“Rather than using politicians to shake down taxpayers, why don’t these desperate journalists try to collect money voluntarily on Patreon?”

The question answers itself: We wouldn’t give it to them, because we have choices. The journalists, in turn, think we shouldn’t have those choices because they’re bad for us.

Local establishment media in general — and newspapers in particular — still want to operate on a model that hasn’t existed for decades. Inside every dying newsroom in America, there’s a feeling readers and viewers would all be better served if we went back to the paternalistic model of half-a-century ago, where most cities had three TV stations and two newspapers, at best.

These outlets curated the news you could consume and shaped how you thought about it. One flavor of local news might be slightly different than another — this one a bit further to the left, this one skewing to the right — but if media outlets were restaurants, you’d still be eating at a burger joint every night.

We now live in a world where you can have Thai, poké bowls, Texas-style barbecue, quinoa wraps, cronuts and paleo. However, Democrats and the media (but I repeat myself) are incensed that you just won’t just eat at the freaking burger joint like you used to. They love burger joints so much, in fact, they want to take your money to keep them running so that you’ll have a good place to chow down when you finally come to your senses.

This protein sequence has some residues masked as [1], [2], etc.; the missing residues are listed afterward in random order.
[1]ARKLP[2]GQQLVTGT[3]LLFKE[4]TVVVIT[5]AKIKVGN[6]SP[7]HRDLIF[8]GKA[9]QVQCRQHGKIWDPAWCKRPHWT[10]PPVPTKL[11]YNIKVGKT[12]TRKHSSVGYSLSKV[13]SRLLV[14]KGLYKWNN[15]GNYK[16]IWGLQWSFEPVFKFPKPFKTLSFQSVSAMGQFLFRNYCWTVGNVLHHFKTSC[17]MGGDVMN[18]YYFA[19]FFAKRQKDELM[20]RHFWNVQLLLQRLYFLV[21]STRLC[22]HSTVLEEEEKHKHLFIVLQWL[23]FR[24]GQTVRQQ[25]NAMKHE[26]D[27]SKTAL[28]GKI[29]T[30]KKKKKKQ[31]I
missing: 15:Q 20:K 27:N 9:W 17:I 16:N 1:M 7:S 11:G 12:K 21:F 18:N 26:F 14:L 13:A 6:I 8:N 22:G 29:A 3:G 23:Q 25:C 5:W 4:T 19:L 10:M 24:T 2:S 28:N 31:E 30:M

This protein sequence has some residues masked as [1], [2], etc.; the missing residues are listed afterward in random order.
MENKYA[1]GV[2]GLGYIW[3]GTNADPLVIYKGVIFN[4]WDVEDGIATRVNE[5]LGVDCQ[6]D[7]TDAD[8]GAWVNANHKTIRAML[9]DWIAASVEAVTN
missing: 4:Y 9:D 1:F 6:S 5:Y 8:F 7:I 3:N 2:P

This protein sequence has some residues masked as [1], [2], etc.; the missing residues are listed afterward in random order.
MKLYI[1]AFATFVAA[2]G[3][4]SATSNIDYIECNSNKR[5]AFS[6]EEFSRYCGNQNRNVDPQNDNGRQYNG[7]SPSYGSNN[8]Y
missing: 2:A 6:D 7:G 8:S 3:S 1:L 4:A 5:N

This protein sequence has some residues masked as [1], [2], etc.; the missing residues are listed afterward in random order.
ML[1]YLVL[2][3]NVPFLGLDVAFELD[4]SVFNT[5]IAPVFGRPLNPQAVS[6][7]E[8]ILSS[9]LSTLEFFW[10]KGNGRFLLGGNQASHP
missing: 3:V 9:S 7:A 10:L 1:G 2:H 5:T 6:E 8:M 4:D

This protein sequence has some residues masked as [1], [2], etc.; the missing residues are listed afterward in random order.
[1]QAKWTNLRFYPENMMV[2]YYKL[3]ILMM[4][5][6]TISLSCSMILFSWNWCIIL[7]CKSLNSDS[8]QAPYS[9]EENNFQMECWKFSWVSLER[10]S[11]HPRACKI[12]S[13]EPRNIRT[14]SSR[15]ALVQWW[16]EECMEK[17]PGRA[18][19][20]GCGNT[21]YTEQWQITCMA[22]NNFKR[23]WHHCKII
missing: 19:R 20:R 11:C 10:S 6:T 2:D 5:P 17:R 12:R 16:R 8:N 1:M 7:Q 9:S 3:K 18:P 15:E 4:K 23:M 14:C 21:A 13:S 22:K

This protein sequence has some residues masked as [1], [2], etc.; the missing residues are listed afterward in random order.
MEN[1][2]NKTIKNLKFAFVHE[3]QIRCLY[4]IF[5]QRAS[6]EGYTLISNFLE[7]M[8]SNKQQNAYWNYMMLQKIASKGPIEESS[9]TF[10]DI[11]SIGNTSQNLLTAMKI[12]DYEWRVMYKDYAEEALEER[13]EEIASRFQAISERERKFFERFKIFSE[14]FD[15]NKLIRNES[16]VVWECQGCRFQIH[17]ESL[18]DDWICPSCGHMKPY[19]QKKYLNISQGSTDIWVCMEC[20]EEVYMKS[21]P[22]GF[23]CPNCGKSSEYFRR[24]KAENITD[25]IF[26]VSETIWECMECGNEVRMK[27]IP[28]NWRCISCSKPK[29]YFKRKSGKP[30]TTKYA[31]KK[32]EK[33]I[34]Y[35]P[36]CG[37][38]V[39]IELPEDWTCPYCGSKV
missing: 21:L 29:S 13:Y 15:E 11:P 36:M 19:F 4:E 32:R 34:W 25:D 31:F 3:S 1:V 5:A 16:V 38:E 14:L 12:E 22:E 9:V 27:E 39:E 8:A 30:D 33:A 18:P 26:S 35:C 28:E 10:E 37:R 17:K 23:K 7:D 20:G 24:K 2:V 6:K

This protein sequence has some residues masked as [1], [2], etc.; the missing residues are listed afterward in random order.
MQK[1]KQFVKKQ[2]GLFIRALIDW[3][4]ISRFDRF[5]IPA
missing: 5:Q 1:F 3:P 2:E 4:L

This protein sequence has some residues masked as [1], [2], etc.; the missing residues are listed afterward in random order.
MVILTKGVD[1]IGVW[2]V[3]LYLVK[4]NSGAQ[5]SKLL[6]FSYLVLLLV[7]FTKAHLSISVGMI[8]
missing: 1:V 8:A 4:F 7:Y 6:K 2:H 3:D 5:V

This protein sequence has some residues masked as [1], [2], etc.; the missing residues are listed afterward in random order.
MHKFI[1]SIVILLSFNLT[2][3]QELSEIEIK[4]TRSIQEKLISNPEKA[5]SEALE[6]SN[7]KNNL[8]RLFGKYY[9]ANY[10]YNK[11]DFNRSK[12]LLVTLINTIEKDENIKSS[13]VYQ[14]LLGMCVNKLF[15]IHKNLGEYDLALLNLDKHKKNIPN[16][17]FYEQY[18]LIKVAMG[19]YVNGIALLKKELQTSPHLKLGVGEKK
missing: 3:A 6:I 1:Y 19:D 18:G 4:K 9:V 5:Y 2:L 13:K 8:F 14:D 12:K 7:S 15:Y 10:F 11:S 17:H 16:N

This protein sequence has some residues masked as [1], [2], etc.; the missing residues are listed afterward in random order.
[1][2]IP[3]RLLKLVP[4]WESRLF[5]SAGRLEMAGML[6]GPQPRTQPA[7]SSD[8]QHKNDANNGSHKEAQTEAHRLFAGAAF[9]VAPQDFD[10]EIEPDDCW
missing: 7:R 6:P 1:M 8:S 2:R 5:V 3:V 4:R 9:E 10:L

Except the government already has its own burger joints. They’re called PBS and NPR, and if one wants to see how government-funded media institutions cover government — particularly when one party supports that government funding and the other doesn’t — all one needs to do is turn on “All Things Considered.”

The only positive development that can come out of this tax credit, if the spending bill ends up passing in its current form, is that it further delegitimizes ossified local media outlets. Everything else about this proposed $1.3 billion giveaway is rotten to the core.

This article appeared originally on The Western Journal.